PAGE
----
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Congratulations or condolences? The role of human capital in the cultivation of a university administrator

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  • McDowell, John
  • Singell Jr., Larry D.
  • Stater, Mark

Abstract

Administrative skill is essential to organizational effectiveness. Yet, few studies examine how human capital investments over a career affect selection into administration. We use panel data for economists to estimate the probability of choosing administration over a pure academic track. The results show that, while research-specific human capital reduces the probability of becoming an administrator, general human capital increases it. There are also inferior administrative opportunities for women that have not improved over time and variation in the role of human capital according to institutional research mission. Thus, our results suggest academic leaders are not merely born, but cultivated through their human capital investments.

Suggested Citation

  • McDowell, John & Singell Jr., Larry D. & Stater, Mark, 2009. "Congratulations or condolences? The role of human capital in the cultivation of a university administrator," Economics of Education Review, Elsevier, vol. 28(2), pages 258-267, April.
  • Handle: RePEc:eee:ecoedu:v:28:y:2009:i:2:p:258-267
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    References listed on IDEAS

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    1. Charles T. Clotfelter & Michael Rothschild, 1993. "Studies of Supply and Demand in Higher Education," NBER Books, National Bureau of Economic Research, Inc, number clot93-1, January.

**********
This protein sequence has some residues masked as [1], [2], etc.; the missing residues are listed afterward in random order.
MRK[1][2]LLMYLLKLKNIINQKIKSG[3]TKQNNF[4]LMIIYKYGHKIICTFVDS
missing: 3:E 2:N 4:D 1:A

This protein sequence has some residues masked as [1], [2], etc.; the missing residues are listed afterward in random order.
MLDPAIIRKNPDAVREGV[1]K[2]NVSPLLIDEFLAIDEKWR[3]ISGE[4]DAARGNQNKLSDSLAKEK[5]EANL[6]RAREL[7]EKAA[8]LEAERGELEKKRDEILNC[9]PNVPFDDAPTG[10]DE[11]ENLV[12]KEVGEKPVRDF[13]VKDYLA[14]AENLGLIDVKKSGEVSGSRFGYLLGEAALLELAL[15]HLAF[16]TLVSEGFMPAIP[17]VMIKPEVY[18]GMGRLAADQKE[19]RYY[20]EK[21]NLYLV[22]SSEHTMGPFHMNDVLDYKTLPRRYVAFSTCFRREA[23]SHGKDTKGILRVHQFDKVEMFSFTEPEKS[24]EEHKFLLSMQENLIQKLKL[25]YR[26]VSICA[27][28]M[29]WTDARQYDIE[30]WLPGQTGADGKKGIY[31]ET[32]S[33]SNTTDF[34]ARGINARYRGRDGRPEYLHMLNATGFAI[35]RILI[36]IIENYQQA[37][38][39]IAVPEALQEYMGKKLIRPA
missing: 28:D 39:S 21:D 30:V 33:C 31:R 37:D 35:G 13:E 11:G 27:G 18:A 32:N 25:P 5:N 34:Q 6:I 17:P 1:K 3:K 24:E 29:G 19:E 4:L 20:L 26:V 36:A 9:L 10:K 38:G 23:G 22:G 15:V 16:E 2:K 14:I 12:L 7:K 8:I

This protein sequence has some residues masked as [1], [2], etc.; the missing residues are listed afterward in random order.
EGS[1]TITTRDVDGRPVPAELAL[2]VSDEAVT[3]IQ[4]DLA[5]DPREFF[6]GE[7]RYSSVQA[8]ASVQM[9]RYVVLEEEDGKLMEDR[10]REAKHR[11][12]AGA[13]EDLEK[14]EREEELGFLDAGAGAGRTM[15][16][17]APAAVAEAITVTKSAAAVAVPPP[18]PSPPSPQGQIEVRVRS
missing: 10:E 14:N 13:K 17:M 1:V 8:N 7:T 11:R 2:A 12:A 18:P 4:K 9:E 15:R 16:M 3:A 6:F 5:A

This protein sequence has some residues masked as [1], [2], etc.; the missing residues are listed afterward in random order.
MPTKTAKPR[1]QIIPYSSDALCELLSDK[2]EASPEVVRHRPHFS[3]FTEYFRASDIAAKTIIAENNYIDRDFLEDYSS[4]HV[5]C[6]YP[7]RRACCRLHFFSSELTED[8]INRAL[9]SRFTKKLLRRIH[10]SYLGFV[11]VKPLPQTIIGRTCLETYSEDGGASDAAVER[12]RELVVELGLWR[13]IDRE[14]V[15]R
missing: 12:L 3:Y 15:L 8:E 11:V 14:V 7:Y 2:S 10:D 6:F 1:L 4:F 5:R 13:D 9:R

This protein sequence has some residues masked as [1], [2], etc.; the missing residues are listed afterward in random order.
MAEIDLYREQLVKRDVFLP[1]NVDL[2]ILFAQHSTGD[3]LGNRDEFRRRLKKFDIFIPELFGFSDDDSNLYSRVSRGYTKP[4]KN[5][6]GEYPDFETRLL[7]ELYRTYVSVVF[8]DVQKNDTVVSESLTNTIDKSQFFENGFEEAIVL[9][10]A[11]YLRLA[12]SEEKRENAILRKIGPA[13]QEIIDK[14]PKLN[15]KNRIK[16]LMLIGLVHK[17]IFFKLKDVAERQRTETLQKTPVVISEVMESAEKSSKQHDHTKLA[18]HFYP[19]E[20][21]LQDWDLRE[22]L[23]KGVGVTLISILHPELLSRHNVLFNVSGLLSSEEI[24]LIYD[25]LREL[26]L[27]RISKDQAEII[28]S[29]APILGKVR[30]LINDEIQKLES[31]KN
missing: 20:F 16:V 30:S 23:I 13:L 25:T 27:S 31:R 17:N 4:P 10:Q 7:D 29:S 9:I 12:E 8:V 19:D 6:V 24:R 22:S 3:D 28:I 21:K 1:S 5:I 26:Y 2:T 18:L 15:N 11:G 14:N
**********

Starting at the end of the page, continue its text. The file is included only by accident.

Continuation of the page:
2. Sharon M. Oster & Daniel S. Hamermesh, 1998. "Aging And Productivity Among Economists," The Review of Economics and Statistics, MIT Press, vol. 80(1), pages 154-156, February.
    3. Clotfelter, Charles T. & Rothschild, Michael (ed.), 1993. "Studies of Supply and Demand in Higher Education," National Bureau of Economic Research Books, University of Chicago Press, edition 1, number 9780226110547, February.
    4. Graves, Philip E & Marchand, James R & Thompson, Randal, 1982. "Economics Departmental Rankings: Research Incentives, Constraints, and Efficiency," American Economic Review, American Economic Association, vol. 72(5), pages 1131-1141, December.
    5. Hansen, W Lee & Weisbrod, Burton A & Strauss, Robert P, 1978. "Modeling the Earnings and Research Productivity of Academic Economists," Journal of Political Economy, University of Chicago Press, vol. 86(4), pages 729-741, August.
    6. John M. McDowell & Larry D. Singell Jr. & James P. Ziliak, 2001. "Gender and Promotion in the Economics Profession," ILR Review, Cornell University, ILR School, vol. 54(2), pages 224-244, January.
    7. Ronald G. Ehrenberg, 1999. "Adam Smith Goes to College: An Economist Becomes an Academic Administrator," Journal of Economic Perspectives, American Economic Association, vol. 13(1), pages 99-116, Winter.
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    Cited by:

    1. Singell, Larry D. & Tang, Hui-Hsuan, 2013. "Pomp and circumstance: University presidents and the role of human capital in determining who leads U.S. research institutions," Economics of Education Review, Elsevier, vol. 32(C), pages 219-233.
    2. John M. McDowell & Larry D. Singell Jr. & Mark Stater, 2011. "On (And Off) the Hot Seat: An Analysis of Entry into and Out of University Administration," ILR Review, Cornell University, ILR School, vol. 64(5), pages 889-909, October.
    3. James Monks, 2022. "University Presidential Searches: An Empirical Examination of Internal Versus External Hiring," Eastern Economic Journal, Palgrave Macmillan;Eastern Economic Association, vol. 48(4), pages 580-601, October.
    4. Amanda H. Goodall & John M. McDowell & Larry D. Singell, 2017. "Do Economics Departments Improve after They Appoint a Top Scholar as Chairperson?," Kyklos, Wiley Blackwell, vol. 70(4), pages 546-564, November.
    5. Goodall, Amanda H. & McDowell, John M. & Singell, Larry D., 2014. "Leadership and the Research Productivity of University Departments," IZA Discussion Papers 7903, Institute of Labor Economics (IZA).

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